Four Sanford School of Public Policy students recently won a major cyber policy competition.
Many students attended Good Reason, a two-day virtual immersion where artists, activists, academics and practitioners from a range of policy fields re-imagine how public policy can build a better world. Here are some resources for event attendees and others who want to get more inviolved.
The jaw-dropping insurrection at the U.S. Capitol Wednesday, egged on by President Trump, has shone yet again a harsh spotlight on domestic terror groups, disinformation and the role the military plays in domestic security issues. Four Duke experts spoke Thursday on these and other topics during a virtual briefing for members of the media.
Mortality rates among young adults are rising in the U.S. due in part to “deaths of despair,” preventable deaths from suicide, drug overdoses and alcohol-related liver disease. An intensive childhood intervention program called Fast Track could help reduce these deaths by reducing risky behaviors in adolescence and young adulthood, finds new research from Duke University and the Conduct Problems Prevention Research Group.
Through the 'Stand for' Series, Sanford has invited speakers who shared how and why they stand for important topics connected to policy. Dean Judith Kelley is challenging the Sanford community – students, alumni, faculty, staff and friends – to reflect on the word or concept that each person stands for.
Mentoring is not uncommon in graduate school, but typically faculty members are mentoring students in their academic pursuits. Now, master of public policy students at the Sanford School can also find a career mentor through Sanford’s worldwide alumni network. The Sanford Mentoring Program matches current MPP students with Sanford alumni interested in offering support based on their own educational and professional experiences.
In her research as a cultural anthropologist, Duke Professor Anne-Maria Makhulu seeks to untangle the racial and class disparities that still exist in South Africa despite the transition to a Black-majority, democratic government.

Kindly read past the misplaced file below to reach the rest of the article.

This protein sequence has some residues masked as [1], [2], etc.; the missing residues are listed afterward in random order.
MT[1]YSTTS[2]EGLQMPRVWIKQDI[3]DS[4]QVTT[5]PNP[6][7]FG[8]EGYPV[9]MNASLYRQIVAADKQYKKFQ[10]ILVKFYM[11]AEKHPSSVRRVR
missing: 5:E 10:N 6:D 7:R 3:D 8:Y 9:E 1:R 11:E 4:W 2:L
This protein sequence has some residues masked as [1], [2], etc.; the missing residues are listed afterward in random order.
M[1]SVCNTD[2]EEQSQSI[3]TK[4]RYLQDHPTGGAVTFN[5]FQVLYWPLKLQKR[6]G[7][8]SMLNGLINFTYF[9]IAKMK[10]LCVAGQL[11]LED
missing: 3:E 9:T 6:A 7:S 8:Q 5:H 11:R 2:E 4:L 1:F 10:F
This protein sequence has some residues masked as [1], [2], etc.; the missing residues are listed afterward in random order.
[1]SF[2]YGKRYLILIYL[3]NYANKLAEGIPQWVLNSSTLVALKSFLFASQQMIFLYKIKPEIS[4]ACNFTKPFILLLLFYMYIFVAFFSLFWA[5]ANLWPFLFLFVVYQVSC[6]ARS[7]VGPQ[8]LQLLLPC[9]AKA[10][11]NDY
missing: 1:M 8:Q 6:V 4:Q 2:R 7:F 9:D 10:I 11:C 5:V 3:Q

I had heard about the notorious 48-hour memo, before I started at Duke, when I browsed the Duke Sanford YouTube page to learn a little more about the program. Before I accepted my admissions offer, I watched a video of Deandrea Newsome MPP‘20 go through her intensive 48-hour memo with three classmates. I watched in surprise: they somehow managed to be in the same space for almost two days, and by the end, they had crafted a 10-page memo on a topic that they didn’t know about.
David Miliband spoke virtually with Sanford Dean Judith Kelley and Gavin Yamey, professor of the practice of public policy and public health, on the current status of humanitarian work around the world and the impact of the COVID-19 pandemic.
The end of the Cold War is often considered a bit of a geopolitical anomaly. In 1980 the increasing antagonistic relations between the U.S. and the Soviet Union caused many to fear that the conflict was once again on the path to nuclear fallout.
A $10 million award from The Duke Endowment will support Duke University’s Sanford School of Public Policy, a national leader in public policy education and research, by funding graduate fellowships, professorships and strategic investments in school priorities, Duke President Vincent E. Price announced today.